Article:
Tuesday, November 18, 2008

Aviary & Birds of Sam of Softbillsaviary

The post below from Sam of Softbillsaviary was first posted on the Malaysian Forum in July 2007. Thanks to Sam for his permission to reproduce it here.

There were a couple of request and some questions in the forum {including pm}, about my aviary setup etc.

It would be better if I post photos of the aviary than to try and describe it.

The photos sequence will walk the viewer from the garden at the side of my house leading to the aviary at the rear half of the house. I am not sure how important it is, but I guess a richly planted environment plays a role.

I designed and landscaped the side garden to include a winding stream leading to a pond. There is a small waterfall at the pond. I planted Heliconias and Malvavisia along the stream which attracts sunbirds as well mata putehs. The idea is to provide the sights and sounds of a natural environment.

Initially I designed the aviary to be built over the stream but later decided against it due to:

i) Impractical for any maintenance work
ii) Lack of natural shade
ii) Lack of aesthetics if viewed from the dining room

Generally most of the plants are still immature, as I had just moved into the house six months ago. I started the landscaping and planting a week after moving in and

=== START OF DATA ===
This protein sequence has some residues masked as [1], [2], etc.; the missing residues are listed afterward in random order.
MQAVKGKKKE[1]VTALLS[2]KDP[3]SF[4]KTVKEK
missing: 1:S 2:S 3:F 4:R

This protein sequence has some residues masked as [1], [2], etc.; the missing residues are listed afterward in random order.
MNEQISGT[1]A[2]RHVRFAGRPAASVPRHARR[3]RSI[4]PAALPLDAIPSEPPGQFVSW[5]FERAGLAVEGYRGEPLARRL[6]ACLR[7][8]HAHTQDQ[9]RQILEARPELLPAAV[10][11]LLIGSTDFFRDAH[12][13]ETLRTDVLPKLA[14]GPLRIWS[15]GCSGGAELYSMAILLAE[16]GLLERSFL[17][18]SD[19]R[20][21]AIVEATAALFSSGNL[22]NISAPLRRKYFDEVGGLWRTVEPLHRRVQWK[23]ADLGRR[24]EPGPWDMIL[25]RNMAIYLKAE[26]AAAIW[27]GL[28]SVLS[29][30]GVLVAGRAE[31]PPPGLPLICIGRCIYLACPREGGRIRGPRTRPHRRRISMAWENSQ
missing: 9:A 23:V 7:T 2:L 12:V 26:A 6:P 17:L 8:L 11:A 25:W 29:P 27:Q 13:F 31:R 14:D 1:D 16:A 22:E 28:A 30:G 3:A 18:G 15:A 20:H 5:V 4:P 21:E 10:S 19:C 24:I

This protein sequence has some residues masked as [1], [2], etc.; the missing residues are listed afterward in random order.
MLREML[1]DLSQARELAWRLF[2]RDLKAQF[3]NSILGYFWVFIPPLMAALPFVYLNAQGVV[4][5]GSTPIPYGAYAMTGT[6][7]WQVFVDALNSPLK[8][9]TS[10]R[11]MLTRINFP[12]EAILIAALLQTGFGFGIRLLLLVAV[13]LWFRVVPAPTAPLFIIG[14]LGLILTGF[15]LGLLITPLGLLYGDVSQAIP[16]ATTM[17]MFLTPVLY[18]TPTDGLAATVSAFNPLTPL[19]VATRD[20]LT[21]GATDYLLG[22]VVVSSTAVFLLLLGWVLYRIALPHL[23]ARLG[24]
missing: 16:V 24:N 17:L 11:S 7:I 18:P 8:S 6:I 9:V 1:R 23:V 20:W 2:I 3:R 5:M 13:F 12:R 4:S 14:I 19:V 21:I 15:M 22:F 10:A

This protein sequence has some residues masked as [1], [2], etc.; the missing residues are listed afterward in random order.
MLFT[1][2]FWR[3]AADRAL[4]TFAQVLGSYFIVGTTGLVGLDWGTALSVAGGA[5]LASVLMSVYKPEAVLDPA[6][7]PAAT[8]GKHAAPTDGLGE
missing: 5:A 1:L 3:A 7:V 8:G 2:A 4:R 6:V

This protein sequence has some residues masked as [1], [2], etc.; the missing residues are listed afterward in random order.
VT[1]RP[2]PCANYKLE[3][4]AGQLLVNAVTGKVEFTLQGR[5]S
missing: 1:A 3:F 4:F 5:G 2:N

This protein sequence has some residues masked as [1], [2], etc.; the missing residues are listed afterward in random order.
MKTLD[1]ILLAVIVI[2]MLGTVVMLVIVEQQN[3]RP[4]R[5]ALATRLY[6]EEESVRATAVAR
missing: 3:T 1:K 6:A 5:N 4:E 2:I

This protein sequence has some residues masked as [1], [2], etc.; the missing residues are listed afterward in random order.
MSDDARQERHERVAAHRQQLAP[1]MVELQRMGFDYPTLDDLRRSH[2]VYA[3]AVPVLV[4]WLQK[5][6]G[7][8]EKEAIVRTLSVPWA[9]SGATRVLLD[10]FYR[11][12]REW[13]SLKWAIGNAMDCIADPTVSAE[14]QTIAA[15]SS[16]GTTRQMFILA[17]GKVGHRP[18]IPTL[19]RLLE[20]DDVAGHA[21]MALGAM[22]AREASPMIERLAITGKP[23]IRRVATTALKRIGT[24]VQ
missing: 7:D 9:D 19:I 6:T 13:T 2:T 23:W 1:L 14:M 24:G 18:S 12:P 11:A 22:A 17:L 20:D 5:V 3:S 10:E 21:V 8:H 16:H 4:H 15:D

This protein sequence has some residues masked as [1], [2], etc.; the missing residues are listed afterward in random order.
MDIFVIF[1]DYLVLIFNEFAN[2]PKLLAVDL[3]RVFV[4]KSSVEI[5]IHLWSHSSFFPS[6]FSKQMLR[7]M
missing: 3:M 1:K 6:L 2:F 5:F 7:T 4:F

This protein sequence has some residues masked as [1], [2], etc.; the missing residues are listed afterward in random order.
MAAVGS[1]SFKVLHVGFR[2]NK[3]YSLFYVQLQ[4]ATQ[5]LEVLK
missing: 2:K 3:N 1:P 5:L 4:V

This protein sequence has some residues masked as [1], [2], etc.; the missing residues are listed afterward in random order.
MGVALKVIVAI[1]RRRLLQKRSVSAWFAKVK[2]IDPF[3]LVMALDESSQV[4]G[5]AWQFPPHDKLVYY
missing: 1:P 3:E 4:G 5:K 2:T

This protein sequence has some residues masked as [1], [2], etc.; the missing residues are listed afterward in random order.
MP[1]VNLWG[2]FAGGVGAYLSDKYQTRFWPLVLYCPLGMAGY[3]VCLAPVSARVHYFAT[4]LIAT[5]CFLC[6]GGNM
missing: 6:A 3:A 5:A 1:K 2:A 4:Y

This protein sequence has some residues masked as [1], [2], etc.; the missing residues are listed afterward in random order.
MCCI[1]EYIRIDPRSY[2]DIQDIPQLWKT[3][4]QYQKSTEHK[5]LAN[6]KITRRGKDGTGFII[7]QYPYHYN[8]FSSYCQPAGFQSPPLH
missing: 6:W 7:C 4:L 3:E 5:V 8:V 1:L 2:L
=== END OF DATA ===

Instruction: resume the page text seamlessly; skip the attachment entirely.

its still in progress.

The photos:

1) View from side garden-looking towards the aviary. The stream is in the foreground and it meanders to the back.

2) View towards side garden - I stood next to the aviary to get this shot. The pond is in the foreground.

3) Overview of the Aviary - I stood next to the pond to get this shot. The 2 potted Raphis Palm (common name is Monkey Palm) is to provide shade over the area not covered by the crown of the Nangka tree and it also adds to the planted environment. Aesthetically it softens the straight severe lines of the aviary structure.

4) Closer View of the Aviary from the pond. The small plant in the foreground is an immature Kenanga, a tree with fragrant yellow blossoms, just for aesthetic value.

5)View from beneath the nangka tree towards the aviary and side garden.

6) A Close up view from beneath the nangka tree. The dry kitchen is on my right, not in the photo, where I can sit and have tea while observing the birds. The front of the aviary faces the dry kitchen windows. No cooking is done in the dry kitchen.

Note the wood frame and concrete base margin of the aviary. The top half is epoxy coated green galvanized netting. Bottom half is glass. Roofing is polycarbonate - 'tea coloured'.

7) Main Entrance into the aviary. It is 4.5ft high. I couldn't build a safety door, the nangka tree is in the way. Thus the low entrance door, the birds will fly and perch at the top level when I open the door.

8 First Section of the aviary - The Merboks, Jambuls and Tekukur

9) Second section - The Zospterops/Mata Putehs. The green cones hung up in this section is my latest experiment to use alternative material to make nesting cups. Its not working well. I will be replacing it with traditional straw
woven baskets.

10) Third section - The Finches: Cordon Bleus, Strawberry Finches and Zebras. If you look carefully, there is a Zebra sitting in the nesting basket, you could just about see the orange beak. She is hatching 3 eggs at the moment. The Strawberry Finches are coming into their brilliant breeding plummage. Keeping my fingers crossed they will breed successfully, I have never bred Strawberry finches before.